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Our Work

Publications from the GEMINI Team


Explore our featured publications to learn more about how we help physicians, health care teams, and hospitals use data to gain insights into patient care and improve patient outcomes.


Automated identification of unstandardized medication data: a scalable and flexible data standardization pipeline using RxNorm on GEMINI multicenter hospital data

August 8, 2023

Objective: Patient data repositories often assemble medication data from multiple sources, necessitating standardization prior to analysis. We implemented and evaluated a medication standardization procedure for use with a wide range of pharmacy data inputs across all drug categories, which supports research queries at multiple levels of granularity.


An update to the Kaiser Permanente inpatient risk adjustment methodology accurately predicts in-hospital mortality

June 9, 2023

The study aims to update and validate the Kaiser Permanente inpatient risk adjustment methodology to predict in-hospital mortality, using open-source tools to measure comorbidity and diagnosis groups, and removing troponin which is difficult standardize across modern clinical assays. Using GEMINI data of adult general medicine inpatients at 28 hospitals in Ontario, Canada, between April 2010 and December 2022, the KP method accurately predicted in-hospital mortality of general medicine inpatients. This updated method can be implemented in a wider range of settings using common open-source tools.


Boosting Delirium Identification Accuracy With Sentiment-Based Natural Language Processing: Mixed Methods Study

December 20, 2022

The study aimed to improve machine learning models that retrospectively identify the presence of delirium during hospital stays by using natural language processing (NLP) technique of sentiment analysis. Using GEMINI data, a detailed manual review of medical records was conducted from nearly 4000 admissions at 6 Toronto area hospitals. Among the eligible 3862 hospital admissions, 994 (25.74%) admissions were labeled as having delirium. Our machine learning learning model that included NLP produced valid identification of delirium with the sentiment analysis, providing significant additional benefit over the model without NLP.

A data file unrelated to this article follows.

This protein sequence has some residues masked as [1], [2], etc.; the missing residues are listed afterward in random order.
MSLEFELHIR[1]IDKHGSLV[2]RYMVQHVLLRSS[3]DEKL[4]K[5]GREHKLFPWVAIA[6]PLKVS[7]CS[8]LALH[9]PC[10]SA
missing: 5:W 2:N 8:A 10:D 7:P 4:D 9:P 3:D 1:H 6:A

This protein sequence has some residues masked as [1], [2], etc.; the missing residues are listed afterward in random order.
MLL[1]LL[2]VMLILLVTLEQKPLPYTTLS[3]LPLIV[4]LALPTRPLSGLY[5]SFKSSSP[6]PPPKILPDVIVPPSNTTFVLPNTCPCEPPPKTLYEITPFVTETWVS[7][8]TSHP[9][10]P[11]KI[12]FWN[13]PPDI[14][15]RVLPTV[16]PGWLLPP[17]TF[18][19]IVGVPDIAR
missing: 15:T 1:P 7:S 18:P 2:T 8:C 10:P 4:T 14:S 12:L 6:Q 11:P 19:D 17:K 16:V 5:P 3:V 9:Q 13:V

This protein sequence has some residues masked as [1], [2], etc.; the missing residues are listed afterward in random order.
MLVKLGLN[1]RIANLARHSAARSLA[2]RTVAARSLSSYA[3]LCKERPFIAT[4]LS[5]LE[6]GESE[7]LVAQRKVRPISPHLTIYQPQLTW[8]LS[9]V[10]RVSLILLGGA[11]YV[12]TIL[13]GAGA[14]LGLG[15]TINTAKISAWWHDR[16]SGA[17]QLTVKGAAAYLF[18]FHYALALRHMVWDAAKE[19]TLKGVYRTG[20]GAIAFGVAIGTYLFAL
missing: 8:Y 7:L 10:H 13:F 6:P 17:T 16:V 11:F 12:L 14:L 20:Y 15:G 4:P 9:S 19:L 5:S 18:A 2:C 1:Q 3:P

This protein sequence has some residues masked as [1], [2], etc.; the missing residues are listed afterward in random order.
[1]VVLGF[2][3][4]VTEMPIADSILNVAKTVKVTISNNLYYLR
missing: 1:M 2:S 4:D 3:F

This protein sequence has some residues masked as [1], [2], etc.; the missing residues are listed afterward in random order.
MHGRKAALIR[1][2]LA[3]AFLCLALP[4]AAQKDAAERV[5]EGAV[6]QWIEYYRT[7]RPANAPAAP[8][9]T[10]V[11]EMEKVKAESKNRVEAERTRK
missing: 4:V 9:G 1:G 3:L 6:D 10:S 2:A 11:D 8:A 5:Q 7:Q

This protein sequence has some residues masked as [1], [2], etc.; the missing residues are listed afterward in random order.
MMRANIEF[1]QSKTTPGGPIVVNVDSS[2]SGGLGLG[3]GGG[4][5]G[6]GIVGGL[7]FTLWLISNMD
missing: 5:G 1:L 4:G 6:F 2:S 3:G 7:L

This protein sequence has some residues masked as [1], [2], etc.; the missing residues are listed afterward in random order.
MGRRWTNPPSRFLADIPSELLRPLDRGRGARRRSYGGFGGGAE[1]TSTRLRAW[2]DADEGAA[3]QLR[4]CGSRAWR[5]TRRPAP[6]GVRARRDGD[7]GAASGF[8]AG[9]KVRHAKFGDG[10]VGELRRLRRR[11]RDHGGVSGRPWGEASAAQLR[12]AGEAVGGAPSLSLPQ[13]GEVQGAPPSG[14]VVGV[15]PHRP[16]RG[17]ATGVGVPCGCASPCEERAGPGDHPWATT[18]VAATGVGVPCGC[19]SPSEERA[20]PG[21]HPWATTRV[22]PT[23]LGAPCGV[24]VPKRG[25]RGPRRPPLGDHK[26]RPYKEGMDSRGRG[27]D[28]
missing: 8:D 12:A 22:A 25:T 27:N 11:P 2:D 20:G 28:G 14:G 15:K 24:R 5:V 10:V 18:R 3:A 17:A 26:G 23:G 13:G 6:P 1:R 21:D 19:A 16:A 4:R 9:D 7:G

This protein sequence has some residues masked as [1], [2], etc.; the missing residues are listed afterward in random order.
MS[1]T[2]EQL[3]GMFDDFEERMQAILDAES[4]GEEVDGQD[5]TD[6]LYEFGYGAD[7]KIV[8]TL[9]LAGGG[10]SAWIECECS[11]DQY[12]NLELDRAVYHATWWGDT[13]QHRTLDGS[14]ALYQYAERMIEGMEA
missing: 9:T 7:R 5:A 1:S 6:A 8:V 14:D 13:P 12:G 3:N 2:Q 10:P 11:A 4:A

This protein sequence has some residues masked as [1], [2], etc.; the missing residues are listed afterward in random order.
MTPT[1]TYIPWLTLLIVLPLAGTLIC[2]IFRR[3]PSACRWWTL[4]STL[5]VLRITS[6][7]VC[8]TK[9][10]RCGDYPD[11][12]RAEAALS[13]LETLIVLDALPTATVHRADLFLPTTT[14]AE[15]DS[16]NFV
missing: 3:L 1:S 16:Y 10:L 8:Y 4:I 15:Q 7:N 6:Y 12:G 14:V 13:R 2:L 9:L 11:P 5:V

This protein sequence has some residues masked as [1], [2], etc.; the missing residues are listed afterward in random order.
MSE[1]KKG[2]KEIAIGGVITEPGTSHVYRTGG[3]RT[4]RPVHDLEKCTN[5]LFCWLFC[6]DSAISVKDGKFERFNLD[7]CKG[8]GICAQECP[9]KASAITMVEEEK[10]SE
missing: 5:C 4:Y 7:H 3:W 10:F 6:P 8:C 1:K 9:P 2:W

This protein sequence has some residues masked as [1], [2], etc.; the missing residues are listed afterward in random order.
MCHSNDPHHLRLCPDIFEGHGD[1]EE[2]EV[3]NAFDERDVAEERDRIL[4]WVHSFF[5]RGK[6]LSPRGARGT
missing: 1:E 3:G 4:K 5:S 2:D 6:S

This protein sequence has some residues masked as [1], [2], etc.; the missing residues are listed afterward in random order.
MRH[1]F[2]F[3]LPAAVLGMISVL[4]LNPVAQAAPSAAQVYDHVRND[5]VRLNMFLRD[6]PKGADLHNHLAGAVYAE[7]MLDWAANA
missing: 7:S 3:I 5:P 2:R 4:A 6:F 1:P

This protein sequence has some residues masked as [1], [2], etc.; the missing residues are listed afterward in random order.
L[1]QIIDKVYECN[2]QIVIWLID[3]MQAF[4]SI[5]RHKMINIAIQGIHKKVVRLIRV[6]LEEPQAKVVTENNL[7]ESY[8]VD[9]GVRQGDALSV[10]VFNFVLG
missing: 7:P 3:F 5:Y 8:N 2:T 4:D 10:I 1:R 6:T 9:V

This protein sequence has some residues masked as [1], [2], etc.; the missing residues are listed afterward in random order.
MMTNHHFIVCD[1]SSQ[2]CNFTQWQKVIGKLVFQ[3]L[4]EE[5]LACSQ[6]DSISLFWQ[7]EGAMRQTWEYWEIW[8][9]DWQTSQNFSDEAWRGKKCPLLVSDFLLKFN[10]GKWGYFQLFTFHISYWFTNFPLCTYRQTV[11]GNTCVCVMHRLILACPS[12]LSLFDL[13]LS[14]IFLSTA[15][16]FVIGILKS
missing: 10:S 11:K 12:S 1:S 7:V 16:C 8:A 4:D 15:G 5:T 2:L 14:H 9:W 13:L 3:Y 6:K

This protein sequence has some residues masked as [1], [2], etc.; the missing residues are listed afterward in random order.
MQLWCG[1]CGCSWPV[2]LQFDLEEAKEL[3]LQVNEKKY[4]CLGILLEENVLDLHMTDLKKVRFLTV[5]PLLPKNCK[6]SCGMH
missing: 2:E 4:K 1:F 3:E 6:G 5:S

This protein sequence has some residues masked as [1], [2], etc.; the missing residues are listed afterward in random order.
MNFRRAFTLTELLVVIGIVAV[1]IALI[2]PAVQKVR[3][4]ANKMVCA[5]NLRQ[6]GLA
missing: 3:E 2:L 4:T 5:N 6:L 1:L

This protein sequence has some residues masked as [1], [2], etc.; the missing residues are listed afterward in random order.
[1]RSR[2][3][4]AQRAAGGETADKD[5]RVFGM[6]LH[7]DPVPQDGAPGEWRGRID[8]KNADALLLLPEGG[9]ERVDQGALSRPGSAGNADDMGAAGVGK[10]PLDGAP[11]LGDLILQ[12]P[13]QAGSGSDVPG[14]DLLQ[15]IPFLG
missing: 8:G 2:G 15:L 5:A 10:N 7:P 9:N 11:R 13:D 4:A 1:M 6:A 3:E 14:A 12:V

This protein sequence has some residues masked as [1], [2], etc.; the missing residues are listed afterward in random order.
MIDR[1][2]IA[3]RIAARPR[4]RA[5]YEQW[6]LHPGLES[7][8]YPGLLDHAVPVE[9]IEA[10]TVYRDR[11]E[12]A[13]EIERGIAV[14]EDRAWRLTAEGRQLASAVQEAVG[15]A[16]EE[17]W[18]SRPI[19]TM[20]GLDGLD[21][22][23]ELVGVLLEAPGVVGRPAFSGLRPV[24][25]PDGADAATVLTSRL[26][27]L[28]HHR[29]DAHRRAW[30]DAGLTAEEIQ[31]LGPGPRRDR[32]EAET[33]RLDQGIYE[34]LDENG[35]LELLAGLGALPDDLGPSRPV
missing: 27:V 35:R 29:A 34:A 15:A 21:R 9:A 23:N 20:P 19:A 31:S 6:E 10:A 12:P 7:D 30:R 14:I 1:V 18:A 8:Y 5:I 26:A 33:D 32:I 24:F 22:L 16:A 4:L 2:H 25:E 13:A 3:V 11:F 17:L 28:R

Diversity among healthcare leaders in Canada: a cross-sectional study of perceived gender and race

March 14, 2022

Previous research indicates that healthcare leadership in Europe and the United States is thought to lack gender and racial diversity. However, the degree to which these imbalances exist across Canadian healthcare institutions is not clear. This study sought to better understand the issue by reporting the perceived race and gender makeup of Canadian healthcare executives across the country’s largest hospitals and provincial and territorial health ministries. While the results suggest that gender parity exists among Canadian healthcare leaders, racialized individuals were significantly under-represented, with racialized women representing fewer than 5% of executives in each province. This work calls on healthcare institutions to increase racial diversity in leadership.


Outcomes in patients with and without disability admitted to hospital with COVID-19: a retrospective cohort study

January 31, 2022

A small number of studies suggest that COVID-19 patients with disabilities are at elevated risk for severe disease and death. To inform equitable pandemic supports for all, GEMINI data was examined to assess severe COVID-19 outcomes among hospitalized patients with a broad range of disabilities. Analyses revealed that patients with disabilities experienced longer hospital stays compared to those without disabilities, an effect that persisted after adjusting for age, sex, long-term care facility residence, medical comorbidity, dementia, and psychiatric disorders. Additionally, patients with disabilities (age ≤64 years) were more likely to experience unplanned 30-day readmissions than those without disabilities. The findings highlight the importance of a pandemic response that prioritizes the needs of people with disabilities in hospital and after hospitalization.


Bedspacing and Clinical Outcomes in General Internal Medicine: A Retrospective, Multicenter Cohort Study

January 18, 2022